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Global Supply Chain News: Container Shipping Industry Consolidation Continues on with COSCO Acquisition of Orient Overseas

 

Deal will Create Third Largest Carrier, as Shippers Concerned about Increasingly Less Options and Competition

July 10, 2017
SCDigest Editorial Staff

Plagued with years of excess capacity, low rates and more red than black ink on the income statement, consolidation in the ocean container shipping sector been rampant in recent years, both in terms of alliances between groups of carriers pooling operating assets and increasingly outright acquisitions.

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Recent analysis of the networks by SeaIntel found a significant reduction in direct port-to-port combinations.


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The latest move: Mainland China's COSCO Shipping announcing over the weekend it was acquiring Hong Kong's Orient Overseas (OOCL) for $6.3 billion, in a move that will create the third largest carrier in the industry.

The deal would also leave basically six supercarriers, grouped into three alliances, moving about three-quarters of all seaborne trade after a wave of consolidation among the world's top 20 carriers over the past year

That as the three major Japanese container carriers are in the final stages of a merger that will result in a single company between them.

Orient Overseas is controlled by the family of former Hong Kong Chief Executive Tung Chee-Hwa. The two sides had been in talks for months but were stuck over the price.

"The Tungs did not want to sell," a person involved in the deal told the Wall Street Journal. "But there was a lot of political pressure from Beijing to make it happen and at the end they gave in with a fair price at hand."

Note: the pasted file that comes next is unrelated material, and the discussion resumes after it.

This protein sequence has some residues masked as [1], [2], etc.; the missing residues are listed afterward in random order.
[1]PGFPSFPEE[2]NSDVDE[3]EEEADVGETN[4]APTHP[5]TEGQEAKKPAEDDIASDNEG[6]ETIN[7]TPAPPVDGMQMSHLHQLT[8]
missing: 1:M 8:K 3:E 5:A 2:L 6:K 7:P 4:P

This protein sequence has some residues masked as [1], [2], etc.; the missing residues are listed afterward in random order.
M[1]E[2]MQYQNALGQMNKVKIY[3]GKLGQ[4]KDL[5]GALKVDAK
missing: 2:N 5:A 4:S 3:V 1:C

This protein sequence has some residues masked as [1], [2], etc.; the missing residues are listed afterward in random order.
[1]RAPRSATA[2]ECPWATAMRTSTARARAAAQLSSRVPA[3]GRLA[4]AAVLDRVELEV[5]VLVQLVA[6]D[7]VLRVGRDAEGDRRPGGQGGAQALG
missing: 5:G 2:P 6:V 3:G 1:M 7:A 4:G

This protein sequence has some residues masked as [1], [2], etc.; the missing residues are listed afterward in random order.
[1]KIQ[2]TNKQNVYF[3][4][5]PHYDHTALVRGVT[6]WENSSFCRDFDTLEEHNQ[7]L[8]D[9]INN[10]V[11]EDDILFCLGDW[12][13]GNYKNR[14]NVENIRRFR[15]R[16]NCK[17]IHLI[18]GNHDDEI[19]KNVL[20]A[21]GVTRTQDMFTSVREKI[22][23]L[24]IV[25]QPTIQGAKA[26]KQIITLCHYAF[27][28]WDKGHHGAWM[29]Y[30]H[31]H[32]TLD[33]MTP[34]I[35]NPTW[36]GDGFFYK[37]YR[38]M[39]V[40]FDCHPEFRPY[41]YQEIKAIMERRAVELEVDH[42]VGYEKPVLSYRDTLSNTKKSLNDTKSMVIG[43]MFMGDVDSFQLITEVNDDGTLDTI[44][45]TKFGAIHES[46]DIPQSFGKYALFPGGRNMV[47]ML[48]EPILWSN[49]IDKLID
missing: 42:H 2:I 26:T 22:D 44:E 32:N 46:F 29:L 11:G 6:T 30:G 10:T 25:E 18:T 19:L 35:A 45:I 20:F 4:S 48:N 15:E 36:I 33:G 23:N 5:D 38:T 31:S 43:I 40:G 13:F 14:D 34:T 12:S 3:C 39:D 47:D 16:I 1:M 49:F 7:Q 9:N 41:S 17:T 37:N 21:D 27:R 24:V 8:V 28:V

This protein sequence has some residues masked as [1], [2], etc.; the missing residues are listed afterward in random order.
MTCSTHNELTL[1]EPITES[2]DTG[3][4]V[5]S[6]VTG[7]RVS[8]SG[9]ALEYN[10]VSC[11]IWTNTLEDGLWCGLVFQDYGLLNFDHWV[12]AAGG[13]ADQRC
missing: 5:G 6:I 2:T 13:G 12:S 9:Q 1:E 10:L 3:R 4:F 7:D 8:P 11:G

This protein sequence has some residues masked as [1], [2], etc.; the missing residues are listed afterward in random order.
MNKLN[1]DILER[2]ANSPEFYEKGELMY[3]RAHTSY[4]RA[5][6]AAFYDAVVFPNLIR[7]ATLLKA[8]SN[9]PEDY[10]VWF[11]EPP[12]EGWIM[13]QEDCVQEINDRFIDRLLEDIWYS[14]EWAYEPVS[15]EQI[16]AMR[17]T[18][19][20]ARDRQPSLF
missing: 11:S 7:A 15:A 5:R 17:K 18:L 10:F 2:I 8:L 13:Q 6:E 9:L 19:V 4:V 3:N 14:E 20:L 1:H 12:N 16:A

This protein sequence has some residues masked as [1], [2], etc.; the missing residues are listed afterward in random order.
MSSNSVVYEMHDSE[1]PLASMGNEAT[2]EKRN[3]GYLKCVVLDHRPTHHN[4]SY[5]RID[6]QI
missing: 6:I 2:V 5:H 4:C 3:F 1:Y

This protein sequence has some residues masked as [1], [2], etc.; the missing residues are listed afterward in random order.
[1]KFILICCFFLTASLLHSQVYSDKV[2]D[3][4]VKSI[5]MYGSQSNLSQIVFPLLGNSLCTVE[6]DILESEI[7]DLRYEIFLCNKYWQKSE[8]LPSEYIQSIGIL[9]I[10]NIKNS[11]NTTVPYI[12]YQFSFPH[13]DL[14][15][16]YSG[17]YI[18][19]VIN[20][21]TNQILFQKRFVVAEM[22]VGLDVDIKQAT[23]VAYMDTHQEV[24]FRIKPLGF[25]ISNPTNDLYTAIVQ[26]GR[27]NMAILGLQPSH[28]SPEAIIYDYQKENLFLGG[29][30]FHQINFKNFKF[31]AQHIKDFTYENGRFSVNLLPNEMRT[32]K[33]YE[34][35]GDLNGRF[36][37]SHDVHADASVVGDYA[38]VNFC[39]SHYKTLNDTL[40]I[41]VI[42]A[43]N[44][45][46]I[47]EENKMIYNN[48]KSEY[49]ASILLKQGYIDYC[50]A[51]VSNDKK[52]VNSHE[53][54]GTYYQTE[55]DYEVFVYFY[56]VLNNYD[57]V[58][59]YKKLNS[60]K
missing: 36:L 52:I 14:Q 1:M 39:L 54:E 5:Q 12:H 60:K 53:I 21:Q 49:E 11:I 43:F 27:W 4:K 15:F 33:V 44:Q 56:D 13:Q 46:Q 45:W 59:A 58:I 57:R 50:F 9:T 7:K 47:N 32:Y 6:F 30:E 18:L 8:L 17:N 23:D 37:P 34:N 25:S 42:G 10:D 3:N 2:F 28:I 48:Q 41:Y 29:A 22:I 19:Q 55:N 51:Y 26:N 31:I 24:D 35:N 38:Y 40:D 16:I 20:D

The Chinese government is very interested in being a leader in the global shipping market.

When the deal is complete, COSCO will become the third-biggest container operator in terms of capacity, behind Denmark's Maersk Line and Switzerland-based Mediterranean Shipping Co. It would also create the second-biggest mover of US imports, with a 10.8% market share, and the third-largest in terms of US exports, with an 8.5% share. The combined lines will have a fleet of more than 400 ships, with a capacity of 2.9 million TEU, including ships on order.


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"This is negative for Maersk and MSC," Corrine Png, chief executive of Singapore-based transport stock researcher Crucial Perspective, told Reuters. The deal will make the Chinese shipper a "tougher competitor to deal with on the major trade lanes."

The COSCO acquisition of OOCL is just the latest in a series of such moves. In addition to the merger among the Japanese carriers, COSCO had earlier acquired the second largest Chinese carrier China Shipping, Maersk bought Germany's Hamburg Süd for $4 billion, and French giant CMA CGM, which would now lose its third-place ranking to COSCO, acquired Singapore's Neptune Orient Lines for $2.5 billion.

After this COSCO acquisition, the top six operators would move about 70% of global container capacity and 69% of all US exports and imports, according to Copenhagen-based SeaIntelligence Consulting.

COSCO and OOCL were both members of the Ocean Alliance, with Evergreen and CMA CGM.

Between the alliances and the mergers, shippers are increasingly concerned about fewer option and great pricing power by the remaining lines.

For example, recent analysis of the networks by SeaIntel found a significant reduction in direct port-to-port combinations.

"This will have a clear impact for shippers and forwarders, as less direct combinations will necessarily lead to more cargo needing to be transshipped," the analyst concluded.

Are you concerned aout the level of consolidation in the container shipping sector? Let us know your thoughts at the Feedback ection below.

 

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